China's President Xi Jinping delivers a speech at the opening ceremony of the fifth regular foreign ministers' meeting of the Conference on Interaction and Confidence Building Measures in Asia (CICA) at the Diaoyutai State Guesthouse in Beijing April 28, 2016. REUTERS/KYODO(reuters_tickers)
UNITED NATIONS (Reuters) - China signed an agreement with the United Nations on Friday to pay $20 million (14 million pounds) annually for a decade to help fund peace, security and development activities, taking the first step in fulfilling a $1 billion (693 million pounds) pledge made by President Xi Jinping.
The money will be paid into a newly established U.N. Peace and Development Trust Fund, and China's contribution will be split evenly between supporting peace and security, and implementing a 2030 agenda for sustainable development.
U.N. Secretary-General Ban Ki-moon was "extremely appreciative of this generous contribution to the United Nations," his spokesman Stephane Dujarric told reporters.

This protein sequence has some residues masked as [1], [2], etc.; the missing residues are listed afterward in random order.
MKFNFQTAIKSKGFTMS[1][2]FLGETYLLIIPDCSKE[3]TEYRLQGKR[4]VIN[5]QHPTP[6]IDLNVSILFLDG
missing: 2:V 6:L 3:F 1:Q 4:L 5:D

"This is a follow-up of Chinese President Xi Jinping's announcement last September of China's contribution to a strong United Nations," Dujarric said.
During the annual gathering of world leaders at the United Nations in September last year, Xi said China would establish "a 10-year, $1 billion China-U.N. peace and development fund to support the U.N.'s work."
(Reporting by Michelle Nichols; Editing by Bernadette Baum)